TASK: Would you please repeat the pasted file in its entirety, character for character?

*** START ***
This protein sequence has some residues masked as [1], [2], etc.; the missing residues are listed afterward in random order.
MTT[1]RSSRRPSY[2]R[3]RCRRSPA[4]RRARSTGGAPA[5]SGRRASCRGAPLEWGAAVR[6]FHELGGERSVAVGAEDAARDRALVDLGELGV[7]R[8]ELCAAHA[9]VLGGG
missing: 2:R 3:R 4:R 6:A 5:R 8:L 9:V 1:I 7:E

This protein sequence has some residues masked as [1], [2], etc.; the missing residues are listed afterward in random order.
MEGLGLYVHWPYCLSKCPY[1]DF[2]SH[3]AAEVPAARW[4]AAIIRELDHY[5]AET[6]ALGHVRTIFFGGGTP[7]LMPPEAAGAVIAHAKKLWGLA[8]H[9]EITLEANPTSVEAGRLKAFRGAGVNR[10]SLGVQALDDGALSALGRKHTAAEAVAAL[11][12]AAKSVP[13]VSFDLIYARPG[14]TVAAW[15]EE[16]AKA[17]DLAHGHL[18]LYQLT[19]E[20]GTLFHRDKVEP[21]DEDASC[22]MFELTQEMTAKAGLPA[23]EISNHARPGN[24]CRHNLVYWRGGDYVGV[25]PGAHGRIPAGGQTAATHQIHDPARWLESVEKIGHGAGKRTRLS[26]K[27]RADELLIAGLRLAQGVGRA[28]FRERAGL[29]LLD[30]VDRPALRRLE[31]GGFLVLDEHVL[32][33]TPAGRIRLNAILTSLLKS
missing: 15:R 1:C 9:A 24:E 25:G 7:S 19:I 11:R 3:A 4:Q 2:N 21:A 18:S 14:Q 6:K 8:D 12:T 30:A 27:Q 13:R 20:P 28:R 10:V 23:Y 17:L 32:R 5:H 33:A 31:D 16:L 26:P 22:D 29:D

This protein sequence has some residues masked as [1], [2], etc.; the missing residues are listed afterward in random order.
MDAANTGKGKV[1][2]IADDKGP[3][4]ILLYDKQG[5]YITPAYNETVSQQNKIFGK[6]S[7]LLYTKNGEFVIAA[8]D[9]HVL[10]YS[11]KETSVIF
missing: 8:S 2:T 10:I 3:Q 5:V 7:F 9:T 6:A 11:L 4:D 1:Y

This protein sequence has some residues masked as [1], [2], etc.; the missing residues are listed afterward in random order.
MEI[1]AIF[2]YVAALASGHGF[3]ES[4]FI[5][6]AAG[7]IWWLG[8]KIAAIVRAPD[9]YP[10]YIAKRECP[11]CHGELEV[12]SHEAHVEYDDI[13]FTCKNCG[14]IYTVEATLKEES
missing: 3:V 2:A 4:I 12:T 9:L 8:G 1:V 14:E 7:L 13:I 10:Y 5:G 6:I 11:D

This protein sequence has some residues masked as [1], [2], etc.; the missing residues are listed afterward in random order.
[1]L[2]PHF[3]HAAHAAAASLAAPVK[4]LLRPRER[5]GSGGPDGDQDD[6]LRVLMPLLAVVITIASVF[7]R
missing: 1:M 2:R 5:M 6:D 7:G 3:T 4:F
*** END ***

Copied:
This protein sequence has some residues masked as [1], [2], etc.; the missing residues are listed afterward in random order.
MTT[1]RSSRRPSY[2]R[3]RCRRSPA[4]RRARSTGGAPA[5]SGRRASCRGAPLEWGAAVR[6]FHELGGERSVAVGAEDAARDRALVDLGELGV[7]R[8]ELCAAHA[9]VLGGG
missing: 2:R 3:R 4:R 6:A 5:R 8:L 9:V 1:I 7:E

This protein sequence has some residues masked as [1], [2], etc.; the missing residues are listed afterward in random order.
MEGLGLYVHWPYCLSKCPY[1]DF[2]SH[3]AAEVPAARW[4]AAIIRELDHY[5]AET[6]ALGHVRTIFFGGGTP[7]LMPPEAAGAVIAHAKKLWGLA[8]H[9]EITLEANPTSVEAGRLKAFRGAGVNR[10]SLGVQALDDGALSALGRKHTAAEAVAAL[11][12]AAKSVP[13]VSFDLIYARPG[14]TVAAW[15]EE[16]AKA[17]DLAHGHL[18]LYQLT[19]E[20]GTLFHRDKVEP[21]DEDASC[22]MFELTQEMTAKAGLPA[23]EISNHARPGN[24]CRHNLVYWRGGDYVGV[25]PGAHGRIPAGGQTAATHQIHDPARWLESVEKIGHGAGKRTRLS[26]K[27]RADELLIAGLRLAQGVGRA[28]FRERAGL[29]LLD[30]VDRPALRRLE[31]GGFLVLDEHVL[32][33]TPAGRIRLNAILTSLLKS
missing: 15:R 1:C 9:A 24:E 25:G 7:S 19:I 11:R 3:A 4:Q 2:N 21:A 18:S 14:Q 6:K 8:D 12:T 30:A 27:Q 13:R 20:P 28:R 10:V 23:Y 17:L 32:R 5:H 33:A 31:D 16:L 26:P 22:D 29:D

This protein sequence has some residues masked as [1], [2], etc.; the missing residues are listed afterward in random order.
MDAANTGKGKV[1][2]IADDKGP[3][4]ILLYDKQG[5]YITPAYNETVSQQNKIFGK[6]S[7]LLYTKNGEFVIAA[8]D[9]HVL[10]YS[11]KETSVIF
missing: 8:S 2:T 10:I 3:Q 5:V 7:F 9:T 6:A 11:L 4:D 1:Y

This protein sequence has some residues masked as [1], [2], etc.; the missing residues are listed afterward in random order.
MEI[1]AIF[2]YVAALASGHGF[3]ES[4]FI[5][6]AAG[7]IWWLG[8]KIAAIVRAPD[9]YP[10]YIAKRECP[11]CHGELEV[12]SHEAHVEYDDI[13]FTCKNCG[14]IYTVEATLKEES
missing: 3:V 2:A 4:I 12:T 9:L 8:G 1:V 14:E 7:L 13:I 10:Y 5:G 6:I 11:D

This protein sequence has some residues masked as [1], [2], etc.; the missing residues are listed afterward in random order.
[1]L[2]PHF[3]HAAHAAAASLAAPVK[4]LLRPRER[5]GSGGPDGDQDD[6]LRVLMPLLAVVITIASVF[7]R
missing: 1:M 2:R 5:M 6:D 7:G 3:T 4:F